5.18.2011

An Attempt to Hike Mt. Kumotori - Saitama

Golden Week marks a week long holiday in Japan, and with no work, and the warm Spring weather, many people use this time to escape the big city and head in to the Japanese wilderness. A couple of friends and I, somewhat ambitiously, decided to make our way to Saitama, and do a 2 day hike up Kumotori-san.
Despite a few showers, we experienced beautiful weather, magnificent natural scenery and perfect Japanese hospitality. Things at the beginning however, were not so rosy.

Some tips for hiking in Saitama:
1) The express trains to Chichibu National Park, which run hourly from Ikebukuro, are booked well in advance. Pre-book or get in early
2) Despite what many websites and English guide books may tell you, the cable car at the bottom of Mt. Kumotori has not been running for two years. My friends and I discovered this when after the 3 hour journey we asked our bus driver how to get to the cable car, and he informed us it does not exist
3) See above - be prepared to hike up a steep incline for the first 3 hours
4) Bring wet weather gear

After this 'rocky beginning' things in Saitama looked up. We soon realized we would not make it to the hut at the top of the mountain where we had planned to stay, so we stopped at a beautiful temple and asked around if there was somewhere close by to lodge for the night. By chance, Mitsumine Temple had a joining hotel including mountain views, onsen and a delicious dinner.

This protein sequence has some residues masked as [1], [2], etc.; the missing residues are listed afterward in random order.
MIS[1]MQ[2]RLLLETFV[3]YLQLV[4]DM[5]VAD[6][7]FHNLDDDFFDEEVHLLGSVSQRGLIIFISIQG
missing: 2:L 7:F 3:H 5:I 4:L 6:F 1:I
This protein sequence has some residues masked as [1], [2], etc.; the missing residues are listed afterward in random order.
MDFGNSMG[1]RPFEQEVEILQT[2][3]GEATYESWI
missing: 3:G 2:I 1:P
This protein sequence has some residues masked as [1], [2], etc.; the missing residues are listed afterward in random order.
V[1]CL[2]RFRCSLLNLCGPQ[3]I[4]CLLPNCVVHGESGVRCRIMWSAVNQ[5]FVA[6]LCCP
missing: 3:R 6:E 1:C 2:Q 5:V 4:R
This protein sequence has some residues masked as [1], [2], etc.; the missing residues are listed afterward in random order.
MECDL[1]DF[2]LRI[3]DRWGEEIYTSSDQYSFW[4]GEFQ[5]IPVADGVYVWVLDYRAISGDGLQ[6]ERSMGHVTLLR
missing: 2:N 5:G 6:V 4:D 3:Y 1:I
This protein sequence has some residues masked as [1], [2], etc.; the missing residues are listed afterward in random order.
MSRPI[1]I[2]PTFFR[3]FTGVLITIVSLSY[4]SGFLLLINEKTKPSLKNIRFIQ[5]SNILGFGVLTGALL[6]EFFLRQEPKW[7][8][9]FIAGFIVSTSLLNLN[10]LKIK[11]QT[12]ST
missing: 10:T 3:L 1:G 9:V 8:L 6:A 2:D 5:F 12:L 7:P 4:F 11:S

After being well bathed and rested, we decided to explore the surrounding region, and at the highest point reached 1500 meters about sea level. Walking amongst what seemed like a never-ending forest of trees, we passed many other hikers, who all happily greeted you with 'konnichiwa', and walked along jingling with bells attached to their bags. There were a lot of signs around warning people of the local bears, and I guess these bells were meant as protection.

Giddy with fresh air (and climbing fatigue), there is nothing quite like reaching the top of a mountain peak and looking down at how far you have come.

A quick bowl of soba before commencing the hike


Mitsumine Jinja

Much of Tokyo's water supply come from these mountains

To reach Kumotori-san:
Take the Seibu-Ikebukuro line to Chichibu, followed by the local rail to Mitsumineguchi
From Mitsumine, take the bus to Mitsumine Jinja shrine (to avoid the initial hike up the mountain).

3 comments:

Ryan Hayward said...

God, I want that soba!! p.s. you left out the part in which the hiking party dispassionately sends one of the crew home on a bus. awkward!

Mr. S. said...

Try that hike again. Do not stay in the Kumotori hut as the owner has a rep as an ass among Gaijin and Japanese. There is an unmanned hut at the peak, but summer weekends are too crowded. Thought there was a bus now up to Mitsumine-jina. Use this website for information on hikes: http://japanhike.wordpress.com/2008/05/08/mt-kumotori/

First time I did it in '93 my friend and I missed a train and a bus, got a late start and found out at sunset we had no flashlight... when halfway between the temple and the hut. We crawled along the trail by our watch light (pre-keitai!) and fell off often enough. Got to the Kumotori hut too late for dinner, and woke to the good old raw-egg on rice Japanese breakfast (a first, and a last!).

Sarah in Tokyo said...

Sounds like you also had an eventful Kumotori-san experience Mr S. There's nothing like losing your way in the Japanese wilderness with signs telling you to watch out for the wild bears! Will update you if I ever make it to the hut at the peak.

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